While a shared microwave can be a handy convenience, and even a site of bonding, it can just as often be used in misguided—or even downright disrespectful—ways. If you’ve ever suspected someone of detonating a stink bomb in the office break room, or opened the microwave door and discovered a Jackson Pollack painting splattered on the back panel, we feel your pain.
That’s why we’ve put together a list of tips on how to exercise proper microwave etiquette. They might not usher in a new era of peace and understanding among humanity, but they will hopefully prevent your roommates and coworkers from hating you.
Don’t: Microwave stinky foods
We get it: you like eating fish. While that isn’t a crime in and of itself, what’s unforgivable is reheating that seafood in a crowded space. In the process, you’re subjecting your microwave mates to stenches that we’re pretty sure violate the terms of the Geneva Conventions.
Seafood isn’t the only offender in this regard; any food with particularly pungent lingering odors would qualify. These can include other meats, as well as seemingly innocuous snacks like popcorn if burned or left unattended. As a rule of thumb, if you want to show some courtesy, it’s best to stick to heating up foods that produce neutral or mild odors at worst.
Do: Monitor your food
Odds are, you’re going to be using the microwave at roughly the same time everyone else in your office or apartment wants to use it. If food is left unattended, you’re needlessly preventing others from getting their chance to heat up their own (hopefully non-stinky) meals.
In the unfortunate event that someone has wandered away from their food, a respectful grace period is about 30 seconds after it’s finished heating before you can remove the offending dish from the microwave and place it on the counter. By the same token, though it might feel satisfying to remove food that's been abandoned by its owner before it finishes heating up, this would be equally disrespectful. You can avoid even tempting others to do this by simply waiting out the 2-3 minutes it takes to warm up your food.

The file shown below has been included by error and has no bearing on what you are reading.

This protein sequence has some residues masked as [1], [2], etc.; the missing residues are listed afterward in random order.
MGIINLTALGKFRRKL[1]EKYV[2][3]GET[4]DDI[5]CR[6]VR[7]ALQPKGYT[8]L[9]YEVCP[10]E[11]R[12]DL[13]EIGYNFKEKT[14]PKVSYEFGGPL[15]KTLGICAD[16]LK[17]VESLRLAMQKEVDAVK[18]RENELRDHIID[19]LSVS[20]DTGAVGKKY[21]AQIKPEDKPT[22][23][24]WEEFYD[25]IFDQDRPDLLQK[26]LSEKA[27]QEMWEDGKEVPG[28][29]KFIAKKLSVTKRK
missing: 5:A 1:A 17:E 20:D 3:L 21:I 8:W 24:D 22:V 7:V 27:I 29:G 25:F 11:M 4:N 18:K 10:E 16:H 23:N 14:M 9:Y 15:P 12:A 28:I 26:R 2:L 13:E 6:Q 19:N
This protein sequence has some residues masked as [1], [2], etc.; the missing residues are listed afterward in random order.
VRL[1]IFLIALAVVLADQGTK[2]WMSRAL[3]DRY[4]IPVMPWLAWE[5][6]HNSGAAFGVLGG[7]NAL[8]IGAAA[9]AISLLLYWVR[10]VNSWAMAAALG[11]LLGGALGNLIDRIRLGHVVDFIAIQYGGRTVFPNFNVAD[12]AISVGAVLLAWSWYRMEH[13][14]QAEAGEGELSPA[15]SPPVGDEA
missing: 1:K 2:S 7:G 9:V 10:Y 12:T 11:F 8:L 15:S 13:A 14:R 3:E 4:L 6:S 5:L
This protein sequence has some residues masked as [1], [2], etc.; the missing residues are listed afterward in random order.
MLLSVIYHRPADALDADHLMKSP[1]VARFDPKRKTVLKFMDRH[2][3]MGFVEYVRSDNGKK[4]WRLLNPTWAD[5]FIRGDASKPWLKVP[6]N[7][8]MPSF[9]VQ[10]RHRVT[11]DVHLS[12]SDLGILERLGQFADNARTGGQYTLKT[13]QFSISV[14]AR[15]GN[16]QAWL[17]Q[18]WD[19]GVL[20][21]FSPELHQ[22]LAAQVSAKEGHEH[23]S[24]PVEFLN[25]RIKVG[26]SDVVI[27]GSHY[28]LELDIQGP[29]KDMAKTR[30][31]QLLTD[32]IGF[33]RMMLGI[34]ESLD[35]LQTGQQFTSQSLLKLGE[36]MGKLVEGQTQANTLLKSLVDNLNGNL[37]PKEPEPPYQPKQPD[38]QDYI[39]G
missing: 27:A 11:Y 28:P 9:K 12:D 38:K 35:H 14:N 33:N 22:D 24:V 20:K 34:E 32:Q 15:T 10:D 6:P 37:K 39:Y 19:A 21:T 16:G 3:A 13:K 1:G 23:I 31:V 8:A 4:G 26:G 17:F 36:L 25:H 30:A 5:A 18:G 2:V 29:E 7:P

Do: Clean up after yourself
Especially when it comes to microwaving soups or stews, there's great potential for food to splash everywhere. Ideally, the best way to nip this problem in the bud is to cover up your bowl with either a plate or a napkin.
But if it’s too late for that approach, and you see that your food has erupted or that you’ve left a mess in your wake, the responsible thing to do is to clean up after yourself. As always, the golden rule applies: do unto the shared microwave as you would wish to have done to your own.
Don't: Hog the microwave to yourself
The most important fact to remember about a shared microwave is that it's just that: shared. While some foods take longer than others to heat up, there are reasonable restrictions on the amount of time any one person can take with their dish.
Anything longer than three minutes is pushing it, and a timer set for more than five minutes is unconscionable. (What are you even trying to heat up for that long? An entire chicken?) If you absolutely must use the microwave for an extended period, at least try to do so during off-hours.